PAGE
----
It’s easy to get pumped about the milestone events. We plan for graduations, weddings, children, trips, and retirement. The excitement is almost too much at times. What we struggle with is embracing the moments in between major life events, and since those moments make up the majority of our time here on earth, shouldn’t we train ourselves to savor them?
Anticipation is so exciting as we work towards achieving our goals or wait for a fun event. Remember the anticipation as school kids, when our excitement grew each day we got closer to a vacation? The thrill in the air was almost palpable. (By the way, in case you were wondering, teachers are equally or more excited than the students as vacation approaches!)
Jeff Goins addresses this frustration in his book The In-Between:
I’ve spent my whole life longing for the next season, hoping better things would come when I graduated or got married or gave my life to a career worthy of my talents.
A danger in putting our hopes too much in the big events is that, naturally, they rarely ever pan out in the spectacular fashion we had hoped. We rush ourselves to graduate from college only to discover some harsh realities of having to be independent and pay our bills. We can’t wait to meet Mr. or Mrs. Right and “put a ring on it”, but soon learn that our ideal partner snores or is a slob in the bathroom. And plenty of retirees, early or at traditional ages, report disillusionment as they navigate the unfamiliar terrain of retirement and finding their place in the world yet again.
You already know I dreamed of being a stay-at-home mom before it became reality last fall. It has its positives, but it’s not free of frustration. I get upset with my kids waaaaay more often than I’d like, and I question whether this situation is truly best for all of us. I love the idea of really leaning into the present moment, but my execution of that idea is often lacking. An awesome default change to pursue: being content with each phase of life as it comes. I really hope when I eventually go back to work, I won’t have a bunch of regrets over how I spent these brief years in between jobs.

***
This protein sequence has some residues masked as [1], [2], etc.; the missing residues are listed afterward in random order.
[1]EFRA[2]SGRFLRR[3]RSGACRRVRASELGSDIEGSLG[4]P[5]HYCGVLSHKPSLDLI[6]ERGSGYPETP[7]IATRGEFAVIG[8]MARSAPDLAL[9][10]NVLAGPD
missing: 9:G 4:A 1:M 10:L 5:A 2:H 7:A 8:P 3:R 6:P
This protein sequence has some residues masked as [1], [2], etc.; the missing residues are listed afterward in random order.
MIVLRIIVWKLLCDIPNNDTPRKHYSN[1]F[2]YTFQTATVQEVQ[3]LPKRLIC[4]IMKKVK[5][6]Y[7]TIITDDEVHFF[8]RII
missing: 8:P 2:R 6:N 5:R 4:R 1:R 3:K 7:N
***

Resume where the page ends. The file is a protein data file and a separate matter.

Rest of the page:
Maybe what we call “mundane,” what feels boring and ordinary, is really how we spend our lives. And we have an opportunity to make of it what we will–to resent its lack of adventure or rejoice in its beauty. -Jeff Goins
So much of each day creeps into the boring and mundane category. Tons of repetition. Kids wake up seeking comfort. Kids request food and drink. Kids argue over who gets the toys, shove and chase each other all over the house, snuggle and snap at each other. I take Junior COD to preschool three days a week and take them both to the library nearly every day. We frequent playgrounds and parks to get fresh air and exercise. Then there’s of course cooking, cleaning, and fitting in writing or working out whenever possible.
The weird thing is, I also had plenty of dull, ordinary, “in-between” days when I was working, when I was in college, and long before that. Whatever I’m doing the majority of the time becomes commonplace, loses its luster. It makes sense and shouldn’t surprise me, yet I still have this yearning to reach the next “big” thing. I’m not even certain of what I want my next big thing to be…although a trip to somewhere European wouldn’t be the worst thing…just sayin’.